A Summer's Dream

I.

WHAT that dead summer was my heart knows well —
Knows all it held — sad joy, and joyous pain —
For pain or joy it cannot come again,
With bitter sweetness we alone could tell: —
Time, when I only thought to say farewell,
To break the links of Love's long-during chain —
That I the stars should pass, and you remain,
Held fast to earth by some malignant spell.

Procession of long days, and longer nights —
When suns rose mocking, and the moon was cold —
When Hope and I lay dying, as I thought,
Still could I bless Love's vanishing delights,
And reach pale hands to clasp him as of old,
Though each dread hour with Death's dismay was fraught.

II.

So Summer, with her slow, reluctant feet,
Went by, and lingering smiled, as loth to part,
While fond delusions warmed my lonesome heart: —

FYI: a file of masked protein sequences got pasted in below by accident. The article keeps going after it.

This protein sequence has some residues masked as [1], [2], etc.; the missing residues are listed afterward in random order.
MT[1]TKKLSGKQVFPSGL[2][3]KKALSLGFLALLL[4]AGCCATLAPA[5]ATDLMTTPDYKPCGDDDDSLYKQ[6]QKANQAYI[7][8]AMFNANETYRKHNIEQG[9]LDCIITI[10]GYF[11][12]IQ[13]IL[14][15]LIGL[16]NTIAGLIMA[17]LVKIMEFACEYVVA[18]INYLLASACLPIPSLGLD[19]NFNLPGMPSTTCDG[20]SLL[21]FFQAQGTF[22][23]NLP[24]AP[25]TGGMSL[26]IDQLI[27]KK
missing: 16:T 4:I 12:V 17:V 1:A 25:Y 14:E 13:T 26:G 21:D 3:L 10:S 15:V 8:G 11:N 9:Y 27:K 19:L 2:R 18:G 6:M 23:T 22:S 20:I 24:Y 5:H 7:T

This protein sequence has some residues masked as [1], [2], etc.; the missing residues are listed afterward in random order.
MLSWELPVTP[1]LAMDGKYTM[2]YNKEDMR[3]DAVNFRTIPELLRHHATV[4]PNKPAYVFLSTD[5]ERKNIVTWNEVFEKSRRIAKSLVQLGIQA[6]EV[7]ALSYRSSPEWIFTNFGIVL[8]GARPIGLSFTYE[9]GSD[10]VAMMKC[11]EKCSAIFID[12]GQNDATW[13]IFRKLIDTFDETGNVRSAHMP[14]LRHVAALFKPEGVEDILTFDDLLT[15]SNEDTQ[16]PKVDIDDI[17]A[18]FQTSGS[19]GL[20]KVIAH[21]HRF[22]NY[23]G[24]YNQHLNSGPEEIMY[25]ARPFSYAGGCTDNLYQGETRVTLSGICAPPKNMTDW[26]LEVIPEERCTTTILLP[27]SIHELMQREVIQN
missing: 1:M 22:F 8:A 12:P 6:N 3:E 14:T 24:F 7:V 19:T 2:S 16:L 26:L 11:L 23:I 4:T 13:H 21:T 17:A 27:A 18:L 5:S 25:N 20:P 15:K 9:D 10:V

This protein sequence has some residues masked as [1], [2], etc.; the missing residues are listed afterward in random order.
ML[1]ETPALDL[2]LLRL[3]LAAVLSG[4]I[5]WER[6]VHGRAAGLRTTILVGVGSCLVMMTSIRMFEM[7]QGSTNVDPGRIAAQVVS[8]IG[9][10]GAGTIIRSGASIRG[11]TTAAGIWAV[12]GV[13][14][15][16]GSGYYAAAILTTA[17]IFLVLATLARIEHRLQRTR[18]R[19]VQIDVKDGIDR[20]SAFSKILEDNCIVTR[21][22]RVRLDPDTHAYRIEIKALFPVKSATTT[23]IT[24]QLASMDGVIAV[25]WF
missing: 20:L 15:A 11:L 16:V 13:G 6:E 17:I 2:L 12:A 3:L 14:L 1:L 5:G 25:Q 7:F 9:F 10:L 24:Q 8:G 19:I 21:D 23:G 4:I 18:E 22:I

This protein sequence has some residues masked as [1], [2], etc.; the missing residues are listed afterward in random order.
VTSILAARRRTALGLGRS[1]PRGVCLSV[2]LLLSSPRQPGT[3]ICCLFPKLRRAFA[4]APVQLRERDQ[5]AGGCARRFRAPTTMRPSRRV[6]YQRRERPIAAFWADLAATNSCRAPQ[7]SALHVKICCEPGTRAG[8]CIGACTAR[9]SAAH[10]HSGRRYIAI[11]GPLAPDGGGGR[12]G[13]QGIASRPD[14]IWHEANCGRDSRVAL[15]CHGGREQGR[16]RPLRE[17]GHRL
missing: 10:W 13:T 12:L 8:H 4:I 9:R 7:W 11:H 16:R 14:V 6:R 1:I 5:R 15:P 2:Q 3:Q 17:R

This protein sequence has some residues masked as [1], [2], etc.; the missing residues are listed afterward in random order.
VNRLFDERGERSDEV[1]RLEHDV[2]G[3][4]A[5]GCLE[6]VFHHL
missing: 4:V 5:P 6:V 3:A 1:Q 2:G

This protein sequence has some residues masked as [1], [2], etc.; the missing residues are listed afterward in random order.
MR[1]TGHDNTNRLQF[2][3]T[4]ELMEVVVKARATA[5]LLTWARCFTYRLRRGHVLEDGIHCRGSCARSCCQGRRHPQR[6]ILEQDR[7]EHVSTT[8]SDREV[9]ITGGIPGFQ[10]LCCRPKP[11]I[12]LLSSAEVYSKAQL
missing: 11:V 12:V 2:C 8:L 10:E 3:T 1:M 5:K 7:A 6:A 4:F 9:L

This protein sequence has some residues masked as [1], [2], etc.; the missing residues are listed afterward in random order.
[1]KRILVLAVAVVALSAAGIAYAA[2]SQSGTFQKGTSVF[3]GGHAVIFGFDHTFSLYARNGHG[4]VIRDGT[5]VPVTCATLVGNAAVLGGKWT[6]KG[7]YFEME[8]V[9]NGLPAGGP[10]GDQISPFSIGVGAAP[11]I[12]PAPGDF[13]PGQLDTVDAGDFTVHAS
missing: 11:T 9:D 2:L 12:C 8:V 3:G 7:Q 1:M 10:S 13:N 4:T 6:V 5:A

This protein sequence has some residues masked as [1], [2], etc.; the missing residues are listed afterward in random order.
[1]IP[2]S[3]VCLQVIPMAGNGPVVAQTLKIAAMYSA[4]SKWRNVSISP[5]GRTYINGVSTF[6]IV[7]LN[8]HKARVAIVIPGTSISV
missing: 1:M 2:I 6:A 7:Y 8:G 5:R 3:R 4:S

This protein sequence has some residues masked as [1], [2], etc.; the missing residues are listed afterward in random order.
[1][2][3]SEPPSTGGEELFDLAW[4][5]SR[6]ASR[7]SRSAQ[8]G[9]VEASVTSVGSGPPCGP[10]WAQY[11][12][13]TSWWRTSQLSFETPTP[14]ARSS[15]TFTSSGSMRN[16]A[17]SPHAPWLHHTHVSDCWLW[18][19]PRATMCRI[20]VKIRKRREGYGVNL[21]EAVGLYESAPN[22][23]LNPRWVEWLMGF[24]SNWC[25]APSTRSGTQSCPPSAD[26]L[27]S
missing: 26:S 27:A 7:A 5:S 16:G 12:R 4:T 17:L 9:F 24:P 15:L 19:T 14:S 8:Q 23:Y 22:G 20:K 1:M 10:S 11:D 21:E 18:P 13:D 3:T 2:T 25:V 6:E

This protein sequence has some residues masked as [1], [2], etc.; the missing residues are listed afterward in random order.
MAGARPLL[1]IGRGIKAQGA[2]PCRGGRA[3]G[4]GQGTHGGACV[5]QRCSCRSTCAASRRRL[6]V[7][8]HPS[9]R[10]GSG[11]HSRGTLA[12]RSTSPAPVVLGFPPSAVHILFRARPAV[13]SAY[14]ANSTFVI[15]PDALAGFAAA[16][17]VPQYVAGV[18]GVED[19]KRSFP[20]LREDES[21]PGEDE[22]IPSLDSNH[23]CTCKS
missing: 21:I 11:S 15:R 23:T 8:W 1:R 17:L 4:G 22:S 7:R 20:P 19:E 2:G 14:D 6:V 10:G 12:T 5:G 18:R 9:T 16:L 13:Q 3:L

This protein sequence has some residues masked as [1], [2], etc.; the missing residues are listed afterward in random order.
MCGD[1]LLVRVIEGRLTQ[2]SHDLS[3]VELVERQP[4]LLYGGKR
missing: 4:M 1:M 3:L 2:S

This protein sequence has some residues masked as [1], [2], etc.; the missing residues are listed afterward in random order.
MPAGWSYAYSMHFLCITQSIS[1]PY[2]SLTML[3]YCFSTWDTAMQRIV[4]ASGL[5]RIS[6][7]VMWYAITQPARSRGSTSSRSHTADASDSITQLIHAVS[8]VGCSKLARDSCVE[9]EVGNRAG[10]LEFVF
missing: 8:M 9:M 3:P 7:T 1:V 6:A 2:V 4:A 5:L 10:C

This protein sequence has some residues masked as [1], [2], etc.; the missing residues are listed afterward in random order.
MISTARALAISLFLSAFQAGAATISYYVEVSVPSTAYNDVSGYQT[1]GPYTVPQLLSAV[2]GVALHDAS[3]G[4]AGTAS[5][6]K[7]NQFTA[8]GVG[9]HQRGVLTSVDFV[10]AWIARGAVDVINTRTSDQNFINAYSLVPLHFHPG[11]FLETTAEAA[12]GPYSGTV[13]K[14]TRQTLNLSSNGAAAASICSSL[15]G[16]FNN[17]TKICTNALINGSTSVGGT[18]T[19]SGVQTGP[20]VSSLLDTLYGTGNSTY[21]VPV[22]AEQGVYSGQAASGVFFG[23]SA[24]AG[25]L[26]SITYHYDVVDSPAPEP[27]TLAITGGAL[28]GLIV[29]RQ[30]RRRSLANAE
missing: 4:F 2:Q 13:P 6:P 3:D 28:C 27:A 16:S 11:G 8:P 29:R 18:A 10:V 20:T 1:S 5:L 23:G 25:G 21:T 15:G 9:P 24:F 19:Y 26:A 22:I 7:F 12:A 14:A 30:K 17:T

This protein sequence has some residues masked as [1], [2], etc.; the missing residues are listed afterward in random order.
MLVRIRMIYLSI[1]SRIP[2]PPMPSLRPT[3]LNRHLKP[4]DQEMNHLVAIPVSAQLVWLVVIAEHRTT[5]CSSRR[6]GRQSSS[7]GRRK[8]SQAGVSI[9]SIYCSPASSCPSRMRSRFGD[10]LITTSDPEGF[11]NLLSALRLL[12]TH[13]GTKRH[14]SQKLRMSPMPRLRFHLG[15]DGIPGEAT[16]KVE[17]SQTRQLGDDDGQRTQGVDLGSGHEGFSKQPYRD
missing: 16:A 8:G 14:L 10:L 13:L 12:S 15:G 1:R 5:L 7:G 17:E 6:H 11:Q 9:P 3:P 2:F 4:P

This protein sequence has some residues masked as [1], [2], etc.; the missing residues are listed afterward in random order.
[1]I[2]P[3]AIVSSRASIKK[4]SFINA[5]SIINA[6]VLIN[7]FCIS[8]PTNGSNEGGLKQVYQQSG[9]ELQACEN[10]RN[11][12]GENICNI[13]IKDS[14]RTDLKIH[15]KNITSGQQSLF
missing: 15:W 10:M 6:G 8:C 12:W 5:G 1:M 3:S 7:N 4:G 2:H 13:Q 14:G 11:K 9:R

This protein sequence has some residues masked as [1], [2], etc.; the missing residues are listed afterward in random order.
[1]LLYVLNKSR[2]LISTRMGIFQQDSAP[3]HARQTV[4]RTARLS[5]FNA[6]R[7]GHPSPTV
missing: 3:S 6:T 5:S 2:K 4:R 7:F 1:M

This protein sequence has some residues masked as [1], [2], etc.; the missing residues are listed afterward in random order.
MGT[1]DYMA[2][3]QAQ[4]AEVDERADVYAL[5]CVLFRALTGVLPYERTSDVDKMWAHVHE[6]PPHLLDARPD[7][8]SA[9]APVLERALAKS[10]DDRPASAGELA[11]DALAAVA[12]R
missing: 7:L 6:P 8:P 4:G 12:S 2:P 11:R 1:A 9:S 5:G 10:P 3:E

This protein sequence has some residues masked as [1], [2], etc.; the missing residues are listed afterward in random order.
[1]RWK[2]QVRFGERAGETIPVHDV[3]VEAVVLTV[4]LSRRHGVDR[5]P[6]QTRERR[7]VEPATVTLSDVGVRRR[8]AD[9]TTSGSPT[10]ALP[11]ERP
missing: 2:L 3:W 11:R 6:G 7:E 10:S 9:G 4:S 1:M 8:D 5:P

Though lives were severed, winged dreams could meet;
So met we, dear, as bodiless spirits greet —
Met, and were blind, foreseeing not the smart
Of hopes that hope not, and of tears that start
From eyes that say what lips may not repeat.

One brief day here, then gone beyond the sun —
How short the way, how soon the goal is won —
So less or more of love why need we measure?
But Fate avenges pleasant things begun,
And Retribution spares not any one,
And no Gods pity those who steal their treasure.
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